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Wednesday, February 25, 2009

Fantasy Clichés: The Good, the Bad, and the Published (Part Two)

In the last part of this, I talked about whether or not clichés are bad. Now it's to the discussion of whether or not fantasy clichés have any influence on publishing, in my opinion. My short answer is: well, yes, but...

The "but" is the important part. While it is assumed by some that publishers are on the lookout for the next original fantasy novel, the reality is that they're just looking for well written novels. That's it. Sometimes they get it right, and sometimes they don't. Publishers don't care if you think that your novel is the most original thing since Tolkien. They've heard the same ego trip before and, at this point, it's a bit stale. It doesn't matter how original you think your novel is, because it's not. Unique, sure, but not original.

And that's the important part. The best fantasy novels, as I mentioned before, aren't ones that are claimed to be original by the author (who is almost always wrong and is almost always writing obviously clichéd fantasy trash); the best fantasy novels are ones written by authors who take clichés and make them their own. Publishers, again, are not concerned with whether or not your fantasy novel is cliché, because it already is by default. What they are concerned about is whether or not your novel is interesting, well-written, and worthy of the paper it may potentially be printed on. If a publisher doesn't think it can sell your work, then it's not going to take it. Period (with rare exception to those small presses that are less interested in sales and more interested in purely unique stories; such places have a tendency to focus their attention on matters of style and the nature of the content than on anything else).

Having said all that, there really is little to be concerned about in regards to clichés. The only time one should be concerned is if their work is a direct ripoff of something already told, or if the clichés are made exceedingly obvious by poor execution. What this means is that you probably shouldn't retell Tolkien's LOTR series and you probably should avoid having Tolkien elves who live forever and act like Spock. Of course, you can still get published with these sorts of things, but I suspect that has more to do with a well-crafted plot than anything else.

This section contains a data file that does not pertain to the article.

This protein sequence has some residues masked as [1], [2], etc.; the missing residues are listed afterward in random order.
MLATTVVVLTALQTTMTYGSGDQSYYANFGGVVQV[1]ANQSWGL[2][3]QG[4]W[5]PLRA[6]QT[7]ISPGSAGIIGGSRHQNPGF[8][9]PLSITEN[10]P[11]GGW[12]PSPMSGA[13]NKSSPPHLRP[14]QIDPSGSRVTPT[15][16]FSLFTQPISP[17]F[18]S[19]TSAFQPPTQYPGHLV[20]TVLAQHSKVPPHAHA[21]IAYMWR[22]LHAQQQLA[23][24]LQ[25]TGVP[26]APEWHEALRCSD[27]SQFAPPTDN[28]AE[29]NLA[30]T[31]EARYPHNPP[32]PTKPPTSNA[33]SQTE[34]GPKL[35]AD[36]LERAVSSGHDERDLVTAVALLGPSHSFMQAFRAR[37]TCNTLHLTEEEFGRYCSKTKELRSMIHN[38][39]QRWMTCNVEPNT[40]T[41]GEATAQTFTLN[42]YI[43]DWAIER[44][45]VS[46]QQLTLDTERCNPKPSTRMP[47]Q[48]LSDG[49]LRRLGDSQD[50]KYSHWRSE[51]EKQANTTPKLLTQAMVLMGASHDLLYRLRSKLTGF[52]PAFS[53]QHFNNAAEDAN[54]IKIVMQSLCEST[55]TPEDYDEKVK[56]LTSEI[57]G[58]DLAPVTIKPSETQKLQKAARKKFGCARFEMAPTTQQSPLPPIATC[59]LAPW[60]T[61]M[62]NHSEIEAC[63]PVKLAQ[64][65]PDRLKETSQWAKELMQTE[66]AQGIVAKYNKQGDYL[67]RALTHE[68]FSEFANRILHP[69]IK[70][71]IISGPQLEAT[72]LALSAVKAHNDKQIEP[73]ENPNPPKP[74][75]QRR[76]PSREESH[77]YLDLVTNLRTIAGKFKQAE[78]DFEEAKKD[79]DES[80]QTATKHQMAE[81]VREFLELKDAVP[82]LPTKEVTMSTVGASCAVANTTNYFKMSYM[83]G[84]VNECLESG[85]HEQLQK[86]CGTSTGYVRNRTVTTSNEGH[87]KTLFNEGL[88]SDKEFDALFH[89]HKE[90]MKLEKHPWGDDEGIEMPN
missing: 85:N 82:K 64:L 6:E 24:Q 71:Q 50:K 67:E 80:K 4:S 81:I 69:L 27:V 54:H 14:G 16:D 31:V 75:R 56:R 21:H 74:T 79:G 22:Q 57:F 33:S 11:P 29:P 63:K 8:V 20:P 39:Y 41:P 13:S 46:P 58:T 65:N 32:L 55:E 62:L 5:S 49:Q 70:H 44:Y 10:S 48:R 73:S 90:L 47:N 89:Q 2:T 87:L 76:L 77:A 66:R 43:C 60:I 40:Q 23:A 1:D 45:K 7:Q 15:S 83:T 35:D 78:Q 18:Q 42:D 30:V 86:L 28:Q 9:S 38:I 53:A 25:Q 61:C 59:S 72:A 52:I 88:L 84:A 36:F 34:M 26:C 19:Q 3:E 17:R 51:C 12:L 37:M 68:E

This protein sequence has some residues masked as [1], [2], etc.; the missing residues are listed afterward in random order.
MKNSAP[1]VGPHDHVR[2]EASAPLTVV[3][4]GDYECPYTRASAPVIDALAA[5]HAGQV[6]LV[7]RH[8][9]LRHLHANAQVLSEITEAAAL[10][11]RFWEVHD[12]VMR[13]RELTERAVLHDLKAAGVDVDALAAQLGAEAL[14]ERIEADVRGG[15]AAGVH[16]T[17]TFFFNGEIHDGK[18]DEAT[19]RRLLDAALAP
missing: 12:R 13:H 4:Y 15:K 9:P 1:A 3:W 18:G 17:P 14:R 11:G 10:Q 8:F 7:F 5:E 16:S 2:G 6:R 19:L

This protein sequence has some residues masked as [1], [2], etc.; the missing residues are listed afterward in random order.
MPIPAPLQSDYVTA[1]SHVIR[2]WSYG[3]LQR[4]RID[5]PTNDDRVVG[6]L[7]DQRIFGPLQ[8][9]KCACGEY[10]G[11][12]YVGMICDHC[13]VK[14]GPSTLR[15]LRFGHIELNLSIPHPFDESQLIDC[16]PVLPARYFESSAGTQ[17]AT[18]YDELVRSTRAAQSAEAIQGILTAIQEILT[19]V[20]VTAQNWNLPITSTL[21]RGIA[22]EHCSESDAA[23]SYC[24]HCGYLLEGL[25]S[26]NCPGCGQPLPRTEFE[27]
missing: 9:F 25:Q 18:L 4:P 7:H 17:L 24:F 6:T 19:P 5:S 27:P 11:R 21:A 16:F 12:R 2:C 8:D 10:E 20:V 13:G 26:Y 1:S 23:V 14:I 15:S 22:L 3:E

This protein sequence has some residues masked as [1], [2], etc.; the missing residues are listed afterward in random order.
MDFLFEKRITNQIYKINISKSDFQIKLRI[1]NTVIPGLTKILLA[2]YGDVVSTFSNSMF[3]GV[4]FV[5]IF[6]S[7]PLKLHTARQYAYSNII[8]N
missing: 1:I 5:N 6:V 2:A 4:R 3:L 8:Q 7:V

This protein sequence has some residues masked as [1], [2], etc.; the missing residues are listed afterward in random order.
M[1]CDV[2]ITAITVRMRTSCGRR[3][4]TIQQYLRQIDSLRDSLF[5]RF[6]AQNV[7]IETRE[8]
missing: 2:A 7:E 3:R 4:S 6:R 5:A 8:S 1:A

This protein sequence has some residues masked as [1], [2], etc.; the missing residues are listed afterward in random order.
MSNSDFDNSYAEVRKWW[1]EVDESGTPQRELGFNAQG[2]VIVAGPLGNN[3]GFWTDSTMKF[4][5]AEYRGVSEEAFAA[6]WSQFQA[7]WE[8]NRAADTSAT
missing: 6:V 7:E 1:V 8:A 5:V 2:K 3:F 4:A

There is, of course, a problem with all this. We all have different opinions on what constitutes good execution. A lot of novels that are quite obviously cliché have been published, and quite a few have been rather successful. What does this say about the publishing world? I don't know, to be honest. Those novels sell, so perhaps what it is saying is that publishers are simply following the money. As long as we buy the books, they'll keep making them. So while many fantasy purists and junkies may find the clichéd forms of fantasy to be trash, but such folks aren't necessarily the largest demographic for fantasy. They're the folks who read the stuff that sells well, but not always well enough to get onto the bestsellers list.

Perhaps the question to ask about all this is whether or not fantasy clichés are a good thing in the publishing world. What do you think? Are the more cliché forms of fantasy literature necessarily lesser forms (in the same way that media tie-ins)?

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  1. I would mostly agree with you. I think that alot of people that are reading certain genres look for certain traits in it. Things that are known to move the story in the direction that they bought the book to read about.

    Mythology in fantasy, I believe, can be a cliche as well, but can also make or break a story.

    Well, I'm rambling and not thinking this through to well. I keep seeing the libraries 'Count Down' time for the internet here!

  2. No problem with rambling. I agree, by the way, and feel free to ramble here all you want :P.